Enough for all! sufficiency as a requirement of social and global justice
Drydyk, Jay (2018). 'Enough for All! Sufficiency as a Requirement of Social and Global Justice' Paper presented at the annual conference of the HDCA, Buenos Aires, Argentina 2018.
KEYWORDS: sufficiency, social justice, global justice, dignity
Philosophers often distinguish between three competing requirements for social and global justice. Most commonly, justice is held to require some sort of equality; debate then ensues on ‘equality of what?’ Derek Parfit has championed the requirement of giving priority to the worst-off. And Harry Frankfurt contended that what is morally important is not equality, but rather sufficiency – having enough. Martha Nussbaum has developed this latter idea in new directions with the capability approach.
It is generally thought that these are competing ideas. In this paper I challenge that consensus by showing that a capability approach to sufficiency can be highly egalitarian.
Sufficientarians, who claim that justice demands ‘enough for all’, face the challenge of specifying ‘enough for what’. Frankfurt’s answer, ‘enough so as not to be dissatisfied’, falls to several criticisms familiar to the capability approach, such as adaptive preferences. Nussbaum’s answer has two components: ‘enough for a truly human life’ and ‘enough for a life of human dignity’. The first sets the bar too low, especially if (like Nussbaum) we follow Marx, who wanted to show that capitalism held workers down to inhuman levels of living. Thus for Marx life above this threshold is merely ‘not inhuman’. Surely justice demands much more than this, and so I turn my attention to the Nussbaum’s second answer, that ‘enough’ should mean ‘enough for a life of human dignity’.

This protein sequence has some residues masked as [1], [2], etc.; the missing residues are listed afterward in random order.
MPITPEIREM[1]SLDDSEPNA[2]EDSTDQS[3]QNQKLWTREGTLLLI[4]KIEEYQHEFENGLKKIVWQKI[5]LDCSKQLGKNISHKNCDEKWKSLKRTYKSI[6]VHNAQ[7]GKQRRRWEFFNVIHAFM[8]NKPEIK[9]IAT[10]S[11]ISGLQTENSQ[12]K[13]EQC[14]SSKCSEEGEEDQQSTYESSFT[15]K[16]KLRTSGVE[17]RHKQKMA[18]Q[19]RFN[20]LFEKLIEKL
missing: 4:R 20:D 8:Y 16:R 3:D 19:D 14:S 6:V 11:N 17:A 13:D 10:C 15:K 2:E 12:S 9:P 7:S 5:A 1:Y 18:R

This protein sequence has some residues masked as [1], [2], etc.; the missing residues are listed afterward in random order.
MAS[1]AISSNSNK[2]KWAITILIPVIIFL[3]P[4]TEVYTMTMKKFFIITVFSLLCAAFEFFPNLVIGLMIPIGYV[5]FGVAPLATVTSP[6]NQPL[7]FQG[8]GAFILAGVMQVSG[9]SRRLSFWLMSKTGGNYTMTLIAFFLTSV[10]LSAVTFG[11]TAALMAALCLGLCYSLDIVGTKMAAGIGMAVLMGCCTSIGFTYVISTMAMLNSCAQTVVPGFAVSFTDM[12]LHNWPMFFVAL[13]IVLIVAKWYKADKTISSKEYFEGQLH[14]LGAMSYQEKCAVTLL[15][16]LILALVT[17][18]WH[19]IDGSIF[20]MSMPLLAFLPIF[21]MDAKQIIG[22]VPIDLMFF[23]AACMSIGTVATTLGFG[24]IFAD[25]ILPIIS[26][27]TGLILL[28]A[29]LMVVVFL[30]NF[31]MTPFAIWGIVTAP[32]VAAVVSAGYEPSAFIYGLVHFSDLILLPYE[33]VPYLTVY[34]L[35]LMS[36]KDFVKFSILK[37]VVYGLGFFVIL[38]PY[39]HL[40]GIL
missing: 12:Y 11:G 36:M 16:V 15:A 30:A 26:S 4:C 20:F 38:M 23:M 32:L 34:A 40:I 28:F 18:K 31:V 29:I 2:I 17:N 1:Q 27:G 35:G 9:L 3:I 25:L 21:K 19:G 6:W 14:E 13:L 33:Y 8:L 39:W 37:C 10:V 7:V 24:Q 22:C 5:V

While the central concept of dignity is straightforward, it leaves room for a myriad of divergent conceptions. Do we have dignity because we are rational, because we can suffer pain, because we are made in the image of God, or what? Nussbaum’s suggestion, that people with these divergent conceptions could be expected, through public reasoning, to reach a consensus on the thresholds of a life of human dignity, is simply not plausible. Instead, I propose a new interpretation, similar to Nussbaum’s views on dignity, that might be more successful at forging agreement in public reason, even as a ‘purely political idea’ without metaphysical or doctrinal baggage.
The main points of this new interpretation are:
- The ground of dignity is striving to live well (striving for a good human life).
- Equal dignity means that everyone’s striving to live well matters, and matters equally.
- I define a ‘social optimum’ consisting of the sets of highest capability levels that a given society could productively support for all of its members.
- I construct an argument that ‘enough’ is nothing less than this social optimum.
- I construct an argument that ‘enough’ cannot be higher than social optimum levels.
- I show why, if sufficiency of this kind is required for social justice, global justice must also require closing the gaps between the social optima of different societies.